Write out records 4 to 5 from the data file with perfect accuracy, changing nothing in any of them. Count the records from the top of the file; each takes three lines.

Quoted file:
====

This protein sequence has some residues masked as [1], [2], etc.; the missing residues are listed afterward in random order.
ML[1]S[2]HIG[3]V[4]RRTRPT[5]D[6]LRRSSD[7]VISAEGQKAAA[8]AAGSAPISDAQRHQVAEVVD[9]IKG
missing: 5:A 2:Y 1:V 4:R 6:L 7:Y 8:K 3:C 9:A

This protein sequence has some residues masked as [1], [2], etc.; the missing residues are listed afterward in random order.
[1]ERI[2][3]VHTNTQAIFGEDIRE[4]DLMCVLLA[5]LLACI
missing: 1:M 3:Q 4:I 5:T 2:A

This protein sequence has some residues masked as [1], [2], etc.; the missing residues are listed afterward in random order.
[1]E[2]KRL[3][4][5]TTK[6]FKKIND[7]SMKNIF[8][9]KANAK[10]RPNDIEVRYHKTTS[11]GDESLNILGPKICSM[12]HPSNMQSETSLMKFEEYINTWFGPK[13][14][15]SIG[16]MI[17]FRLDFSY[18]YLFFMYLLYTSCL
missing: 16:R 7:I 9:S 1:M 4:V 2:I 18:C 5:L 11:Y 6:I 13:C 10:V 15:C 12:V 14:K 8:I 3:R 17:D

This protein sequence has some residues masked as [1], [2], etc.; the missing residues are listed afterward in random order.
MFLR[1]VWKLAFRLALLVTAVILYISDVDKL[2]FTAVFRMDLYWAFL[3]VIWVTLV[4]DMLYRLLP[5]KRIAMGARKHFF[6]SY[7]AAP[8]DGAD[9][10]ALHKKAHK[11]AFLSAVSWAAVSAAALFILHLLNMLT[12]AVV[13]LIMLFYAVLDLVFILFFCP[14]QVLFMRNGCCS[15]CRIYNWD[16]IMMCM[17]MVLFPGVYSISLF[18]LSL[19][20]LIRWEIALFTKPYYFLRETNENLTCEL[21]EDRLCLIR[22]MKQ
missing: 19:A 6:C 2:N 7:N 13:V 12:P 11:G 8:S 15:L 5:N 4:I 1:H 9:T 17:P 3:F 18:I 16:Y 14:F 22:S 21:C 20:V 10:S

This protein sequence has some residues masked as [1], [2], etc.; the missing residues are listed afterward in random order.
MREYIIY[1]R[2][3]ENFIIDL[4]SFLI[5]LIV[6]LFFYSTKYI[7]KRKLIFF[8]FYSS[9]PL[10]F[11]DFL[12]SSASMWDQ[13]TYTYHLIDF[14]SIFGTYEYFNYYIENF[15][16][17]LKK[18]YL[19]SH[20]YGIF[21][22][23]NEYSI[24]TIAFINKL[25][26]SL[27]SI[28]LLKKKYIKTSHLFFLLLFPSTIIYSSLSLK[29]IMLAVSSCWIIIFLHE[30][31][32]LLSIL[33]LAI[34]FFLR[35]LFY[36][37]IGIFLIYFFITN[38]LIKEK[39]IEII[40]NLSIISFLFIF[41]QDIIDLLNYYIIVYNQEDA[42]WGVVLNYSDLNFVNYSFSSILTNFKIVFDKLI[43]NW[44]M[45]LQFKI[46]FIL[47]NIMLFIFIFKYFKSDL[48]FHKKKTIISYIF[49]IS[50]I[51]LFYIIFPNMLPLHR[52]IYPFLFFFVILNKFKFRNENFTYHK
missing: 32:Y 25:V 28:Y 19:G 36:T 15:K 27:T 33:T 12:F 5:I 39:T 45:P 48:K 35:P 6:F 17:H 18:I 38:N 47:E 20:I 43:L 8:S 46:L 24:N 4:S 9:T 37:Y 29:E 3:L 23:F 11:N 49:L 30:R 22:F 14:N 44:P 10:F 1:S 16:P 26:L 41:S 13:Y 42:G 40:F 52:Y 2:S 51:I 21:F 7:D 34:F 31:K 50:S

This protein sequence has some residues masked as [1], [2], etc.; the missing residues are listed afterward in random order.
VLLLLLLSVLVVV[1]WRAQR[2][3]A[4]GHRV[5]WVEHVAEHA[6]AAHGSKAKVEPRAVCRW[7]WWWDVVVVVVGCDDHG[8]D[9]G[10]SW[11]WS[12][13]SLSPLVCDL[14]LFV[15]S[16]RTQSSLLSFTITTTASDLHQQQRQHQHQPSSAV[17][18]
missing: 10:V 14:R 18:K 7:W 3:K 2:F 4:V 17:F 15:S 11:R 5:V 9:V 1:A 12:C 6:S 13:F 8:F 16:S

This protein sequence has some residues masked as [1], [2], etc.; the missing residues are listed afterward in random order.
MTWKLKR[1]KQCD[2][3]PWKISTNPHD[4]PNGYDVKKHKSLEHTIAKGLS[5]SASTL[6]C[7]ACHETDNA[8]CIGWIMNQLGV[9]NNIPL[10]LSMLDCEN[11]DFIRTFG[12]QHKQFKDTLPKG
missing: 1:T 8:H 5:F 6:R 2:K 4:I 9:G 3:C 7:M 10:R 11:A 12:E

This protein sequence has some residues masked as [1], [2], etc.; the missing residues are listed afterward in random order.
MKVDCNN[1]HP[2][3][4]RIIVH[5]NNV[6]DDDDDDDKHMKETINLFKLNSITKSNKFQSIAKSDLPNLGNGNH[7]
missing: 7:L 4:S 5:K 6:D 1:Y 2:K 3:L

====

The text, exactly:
This protein sequence has some residues masked as [1], [2], etc.; the missing residues are listed afterward in random order.
MFLR[1]VWKLAFRLALLVTAVILYISDVDKL[2]FTAVFRMDLYWAFL[3]VIWVTLV[4]DMLYRLLP[5]KRIAMGARKHFF[6]SY[7]AAP[8]DGAD[9][10]ALHKKAHK[11]AFLSAVSWAAVSAAALFILHLLNMLT[12]AVV[13]LIMLFYAVLDLVFILFFCP[14]QVLFMRNGCCS[15]CRIYNWD[16]IMMCM[17]MVLFPGVYSISLF[18]LSL[19][20]LIRWEIALFTKPYYFLRETNENLTCEL[21]EDRLCLIR[22]MKQ
missing: 19:A 6:C 2:N 7:N 13:V 12:P 11:G 8:S 15:L 5:N 4:I 1:H 9:T 17:P 3:F 18:I 16:Y 14:F 22:S 21:C 20:V 10:S

This protein sequence has some residues masked as [1], [2], etc.; the missing residues are listed afterward in random order.
MREYIIY[1]R[2][3]ENFIIDL[4]SFLI[5]LIV[6]LFFYSTKYI[7]KRKLIFF[8]FYSS[9]PL[10]F[11]DFL[12]SSASMWDQ[13]TYTYHLIDF[14]SIFGTYEYFNYYIENF[15][16][17]LKK[18]YL[19]SH[20]YGIF[21][22][23]NEYSI[24]TIAFINKL[25][26]SL[27]SI[28]LLKKKYIKTSHLFFLLLFPSTIIYSSLSLK[29]IMLAVSSCWIIIFLHE[30][31][32]LLSIL[33]LAI[34]FFLR[35]LFY[36][37]IGIFLIYFFITN[38]LIKEK[39]IEII[40]NLSIISFLFIF[41]QDIIDLLNYYIIVYNQEDA[42]WGVVLNYSDLNFVNYSFSSILTNFKIVFDKLI[43]NW[44]M[45]LQFKI[46]FIL[47]NIMLFIFIFKYFKSDL[48]FHKKKTIISYIF[49]IS[50]I[51]LFYIIFPNMLPLHR[52]IYPFLFFFVILNKFKFRNENFTYHK
missing: 32:Y 25:V 28:Y 19:G 36:T 15:K 27:T 33:T 12:F 5:I 39:T 45:P 48:K 35:P 6:F 17:H 18:I 38:N 47:E 20:I 43:L 8:S 46:L 24:N 4:S 9:T 37:Y 29:E 3:L 23:F 11:N 49:L 30:R 22:F 14:N 44:P 10:F 1:S 16:P 26:L 41:S 13:Y 42:G 40:F 52:Y 2:S 51:I 21:F 7:D 34:F 31:K 50:S